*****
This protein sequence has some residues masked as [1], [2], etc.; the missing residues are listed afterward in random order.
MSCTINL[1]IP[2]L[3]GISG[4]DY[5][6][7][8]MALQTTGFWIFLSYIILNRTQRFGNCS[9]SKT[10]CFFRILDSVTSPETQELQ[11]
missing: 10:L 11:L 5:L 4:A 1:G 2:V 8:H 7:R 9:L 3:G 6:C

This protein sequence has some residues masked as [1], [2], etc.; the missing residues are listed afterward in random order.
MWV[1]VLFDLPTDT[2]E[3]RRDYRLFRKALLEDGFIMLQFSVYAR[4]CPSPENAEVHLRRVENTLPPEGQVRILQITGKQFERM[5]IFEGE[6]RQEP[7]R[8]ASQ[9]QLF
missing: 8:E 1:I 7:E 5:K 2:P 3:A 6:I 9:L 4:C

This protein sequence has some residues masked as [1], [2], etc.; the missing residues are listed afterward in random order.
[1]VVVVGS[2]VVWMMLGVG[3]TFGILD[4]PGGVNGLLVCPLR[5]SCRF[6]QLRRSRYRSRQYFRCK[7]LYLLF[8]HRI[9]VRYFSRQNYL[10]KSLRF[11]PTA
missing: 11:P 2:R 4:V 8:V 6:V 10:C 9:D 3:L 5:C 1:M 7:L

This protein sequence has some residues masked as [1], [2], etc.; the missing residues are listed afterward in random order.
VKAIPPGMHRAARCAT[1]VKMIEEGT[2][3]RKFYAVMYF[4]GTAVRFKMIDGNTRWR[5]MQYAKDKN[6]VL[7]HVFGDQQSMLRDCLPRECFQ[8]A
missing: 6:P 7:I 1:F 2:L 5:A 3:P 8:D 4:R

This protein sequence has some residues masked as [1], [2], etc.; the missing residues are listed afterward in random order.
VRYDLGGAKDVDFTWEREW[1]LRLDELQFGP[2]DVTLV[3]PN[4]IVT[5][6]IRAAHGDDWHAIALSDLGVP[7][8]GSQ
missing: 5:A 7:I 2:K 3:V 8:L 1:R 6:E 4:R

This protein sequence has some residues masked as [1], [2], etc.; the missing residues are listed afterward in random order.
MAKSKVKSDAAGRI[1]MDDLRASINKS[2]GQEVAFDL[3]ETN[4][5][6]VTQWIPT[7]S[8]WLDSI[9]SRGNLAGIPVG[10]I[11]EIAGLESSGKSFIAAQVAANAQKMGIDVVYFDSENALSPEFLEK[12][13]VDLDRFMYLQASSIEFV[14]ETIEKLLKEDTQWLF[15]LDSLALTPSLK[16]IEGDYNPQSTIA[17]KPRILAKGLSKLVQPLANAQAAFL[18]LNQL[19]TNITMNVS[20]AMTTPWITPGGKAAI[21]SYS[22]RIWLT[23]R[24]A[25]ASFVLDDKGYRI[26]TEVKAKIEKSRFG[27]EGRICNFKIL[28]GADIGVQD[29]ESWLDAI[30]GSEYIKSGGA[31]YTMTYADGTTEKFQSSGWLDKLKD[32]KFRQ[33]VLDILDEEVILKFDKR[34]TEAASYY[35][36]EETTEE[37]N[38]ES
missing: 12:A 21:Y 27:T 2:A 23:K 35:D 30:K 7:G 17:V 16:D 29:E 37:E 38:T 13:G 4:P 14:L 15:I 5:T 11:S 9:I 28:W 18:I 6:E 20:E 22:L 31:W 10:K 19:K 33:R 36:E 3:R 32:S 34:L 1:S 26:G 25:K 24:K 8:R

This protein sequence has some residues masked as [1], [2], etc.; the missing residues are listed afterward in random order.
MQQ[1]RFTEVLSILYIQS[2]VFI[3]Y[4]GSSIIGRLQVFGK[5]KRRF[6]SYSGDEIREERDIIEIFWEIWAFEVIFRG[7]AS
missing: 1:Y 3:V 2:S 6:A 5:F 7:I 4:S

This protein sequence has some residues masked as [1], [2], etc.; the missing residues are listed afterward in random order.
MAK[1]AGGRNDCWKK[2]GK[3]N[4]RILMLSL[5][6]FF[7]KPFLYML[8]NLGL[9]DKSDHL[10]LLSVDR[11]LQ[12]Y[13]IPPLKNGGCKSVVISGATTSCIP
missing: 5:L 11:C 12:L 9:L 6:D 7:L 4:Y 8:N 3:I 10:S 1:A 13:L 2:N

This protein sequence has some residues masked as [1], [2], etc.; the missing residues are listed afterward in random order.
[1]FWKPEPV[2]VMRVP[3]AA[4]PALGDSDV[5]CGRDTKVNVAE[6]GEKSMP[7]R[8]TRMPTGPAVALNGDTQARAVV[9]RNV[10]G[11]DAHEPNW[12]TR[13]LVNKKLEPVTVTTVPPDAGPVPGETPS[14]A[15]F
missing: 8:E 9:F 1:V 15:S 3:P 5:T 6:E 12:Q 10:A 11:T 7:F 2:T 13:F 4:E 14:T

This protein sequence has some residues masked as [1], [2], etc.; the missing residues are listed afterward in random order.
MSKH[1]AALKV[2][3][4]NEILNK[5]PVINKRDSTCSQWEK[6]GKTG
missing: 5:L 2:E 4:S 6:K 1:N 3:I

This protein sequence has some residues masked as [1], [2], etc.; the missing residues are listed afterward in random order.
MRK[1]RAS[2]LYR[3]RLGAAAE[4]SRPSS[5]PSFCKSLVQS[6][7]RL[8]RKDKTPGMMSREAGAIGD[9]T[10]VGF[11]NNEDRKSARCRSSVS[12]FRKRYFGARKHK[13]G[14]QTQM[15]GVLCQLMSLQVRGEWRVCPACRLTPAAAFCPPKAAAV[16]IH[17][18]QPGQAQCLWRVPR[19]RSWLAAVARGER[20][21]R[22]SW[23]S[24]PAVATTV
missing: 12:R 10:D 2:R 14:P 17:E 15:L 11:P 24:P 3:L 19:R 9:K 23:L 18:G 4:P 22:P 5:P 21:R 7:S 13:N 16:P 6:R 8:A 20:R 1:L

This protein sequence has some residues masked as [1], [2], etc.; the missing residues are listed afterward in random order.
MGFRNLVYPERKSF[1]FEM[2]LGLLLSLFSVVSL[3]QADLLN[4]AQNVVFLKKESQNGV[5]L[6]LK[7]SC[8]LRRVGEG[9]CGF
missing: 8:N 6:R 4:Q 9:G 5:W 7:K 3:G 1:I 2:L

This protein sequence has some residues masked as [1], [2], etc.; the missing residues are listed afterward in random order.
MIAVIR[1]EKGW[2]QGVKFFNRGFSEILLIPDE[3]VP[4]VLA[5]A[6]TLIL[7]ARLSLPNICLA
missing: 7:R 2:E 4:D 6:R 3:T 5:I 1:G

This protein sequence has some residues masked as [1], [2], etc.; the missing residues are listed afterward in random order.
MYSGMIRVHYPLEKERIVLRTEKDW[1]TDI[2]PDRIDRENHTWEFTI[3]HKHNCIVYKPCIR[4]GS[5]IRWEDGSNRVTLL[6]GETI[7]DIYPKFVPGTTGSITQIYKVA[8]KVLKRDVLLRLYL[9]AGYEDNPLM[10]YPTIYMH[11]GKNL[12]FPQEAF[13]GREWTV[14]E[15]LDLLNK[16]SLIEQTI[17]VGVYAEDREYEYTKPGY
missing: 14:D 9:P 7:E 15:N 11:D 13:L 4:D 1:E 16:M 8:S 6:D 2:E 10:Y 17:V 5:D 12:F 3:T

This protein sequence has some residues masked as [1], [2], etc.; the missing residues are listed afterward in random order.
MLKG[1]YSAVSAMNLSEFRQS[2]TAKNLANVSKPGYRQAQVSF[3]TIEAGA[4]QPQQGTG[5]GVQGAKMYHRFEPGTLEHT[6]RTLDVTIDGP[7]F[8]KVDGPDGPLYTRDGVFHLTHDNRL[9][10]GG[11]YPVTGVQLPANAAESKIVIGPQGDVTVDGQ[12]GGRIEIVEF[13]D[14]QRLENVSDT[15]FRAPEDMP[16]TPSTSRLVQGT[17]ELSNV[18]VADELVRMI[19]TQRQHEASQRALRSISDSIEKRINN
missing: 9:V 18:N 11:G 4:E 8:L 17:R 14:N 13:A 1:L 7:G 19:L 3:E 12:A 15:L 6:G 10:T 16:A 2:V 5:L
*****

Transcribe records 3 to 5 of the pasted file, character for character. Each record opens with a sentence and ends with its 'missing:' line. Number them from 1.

This protein sequence has some residues masked as [1], [2], etc.; the missing residues are listed afterward in random order.
[1]VVVVGS[2]VVWMMLGVG[3]TFGILD[4]PGGVNGLLVCPLR[5]SCRF[6]QLRRSRYRSRQYFRCK[7]LYLLF[8]HRI[9]VRYFSRQNYL[10]KSLRF[11]PTA
missing: 11:P 2:R 4:V 8:V 6:V 10:C 9:D 3:L 5:C 1:M 7:L

This protein sequence has some residues masked as [1], [2], etc.; the missing residues are listed afterward in random order.
VKAIPPGMHRAARCAT[1]VKMIEEGT[2][3]RKFYAVMYF[4]GTAVRFKMIDGNTRWR[5]MQYAKDKN[6]VL[7]HVFGDQQSMLRDCLPRECFQ[8]A
missing: 6:P 7:I 1:F 2:L 5:A 3:P 8:D 4:R

This protein sequence has some residues masked as [1], [2], etc.; the missing residues are listed afterward in random order.
VRYDLGGAKDVDFTWEREW[1]LRLDELQFGP[2]DVTLV[3]PN[4]IVT[5][6]IRAAHGDDWHAIALSDLGVP[7][8]GSQ
missing: 5:A 7:I 2:K 3:V 8:L 1:R 6:E 4:R